An earlier attempt was abandoned when the champion struggled to control the ball during training at a time the circuit was in full swing.
But with ample time to get used to the new strings, Barty blossomed.
Tyzzer monitored her shotmaking to ensure it did not rob her of spin on her kick serve, or make her backhand too flat, but was soon assured on the practice courts in Brisbane.
The results proved conclusive, with the 25-year-old claiming a maiden Wimbledon championship, along with four other titles, to end the 2021 season on top of the world once again.
Roger Federer is another to benefit from advances in racquet technology.
Adapting to different models and sizes as he has aged allowed him to contend for and win major titles in his late 30s.
When the 20-time major winner first joined the tour, the weapon he used to unleash his arsenal was the classic Wilson Pro Staff 85.
He later moved to a Wilson with a 90 size head and, more recently, has been using the Wilson Prostaff RF97, which enables him greater power while maintaining control.
In Christopher Clarey’s biography on Federer The Master, he canvassed the reasoning behind the Swiss champion’s decision to switch racquets.
Federer loved the feel of the 85 frame as a youngster. But those advising him feared it would eventually lead to injury.
When discussing why he switched to a 90 ahead of the French Open in 2005, the 40-year-old pointed to the difficulties an idol of his in Pete Sampras had when attempting to win the clay court major with the Wilson Pro Staff 85.
“He was born for coming to the net more often because of his big serve and his technique of the baseline was very flat. And he was also playing with that little racquet,” he said.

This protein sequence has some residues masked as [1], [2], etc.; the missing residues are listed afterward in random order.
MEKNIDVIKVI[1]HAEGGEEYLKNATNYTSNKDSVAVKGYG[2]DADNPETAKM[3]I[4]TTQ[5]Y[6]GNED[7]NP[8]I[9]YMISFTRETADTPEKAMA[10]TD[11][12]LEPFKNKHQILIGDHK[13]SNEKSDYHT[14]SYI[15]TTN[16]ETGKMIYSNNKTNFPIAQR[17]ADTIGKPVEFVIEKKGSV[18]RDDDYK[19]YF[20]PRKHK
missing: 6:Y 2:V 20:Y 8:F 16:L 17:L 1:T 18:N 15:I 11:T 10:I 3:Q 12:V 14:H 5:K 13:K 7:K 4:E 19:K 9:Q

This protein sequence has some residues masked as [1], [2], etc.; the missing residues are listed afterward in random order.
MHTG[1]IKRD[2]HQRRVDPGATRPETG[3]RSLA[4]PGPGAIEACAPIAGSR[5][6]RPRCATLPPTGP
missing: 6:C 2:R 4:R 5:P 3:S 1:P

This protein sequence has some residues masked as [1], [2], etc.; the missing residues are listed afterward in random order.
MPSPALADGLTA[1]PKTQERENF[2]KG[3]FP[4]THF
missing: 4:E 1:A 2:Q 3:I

“I’m not saying with another racquet that Pete would have won the French, but it would have helped.”
With Christmas around the corner, the pandemic easing and pennants and tournaments returning around Australia, it pays to seek guidance from experts when considering a change in racquet.
Major racquet producing companies have tips on their websites for players of all standards to consider before investing in a new weapon of choice.
Steve Kelly, who has been the head coach of Kelly Gang Coaching in Victoria for 26 years, said it is always worth asking professionals for advice.
“You are probably always better off buying from a proper tennis shop or tennis specialist website, rather than a generic shop, because they can recommend the right racquet for you, the right string to use, even the best tension for you,” he told The First Serve.
“Those online speciality shops offer good advice and tips. So, too, your local coach, or if the tennis centre you play at has a pro shop, it is worth checking with them as well.”
The Bacchus Marsh-based Kelly said that, if possible, it is worth trying out “demos”, a demonstration racquet. This allows players to identify a racquet that provides the best combination of feel, power, precision and control.
He said it is advisable for players of all standards to consider their purchases from a health perspective.
“People who get tennis elbow, for example, you can often trace that back to a racquet which might be too heavy for them, or strings that might be too tight,” he said.
“In those cases, you might want to go to an oversize racquet, or a lighter frame, just to provide a bit more comfort and take a bit of stress off your arm.
“Good health is important, because it allows us to spend more time on the court doing what we love.”
Listen to The First Serve with Brett Phillips each Monday at 8pm AEDT on 1116AM SEN Melbourne, 1629AM SEN SA / 1170am Sydney or listen live and catch up on the SEN App.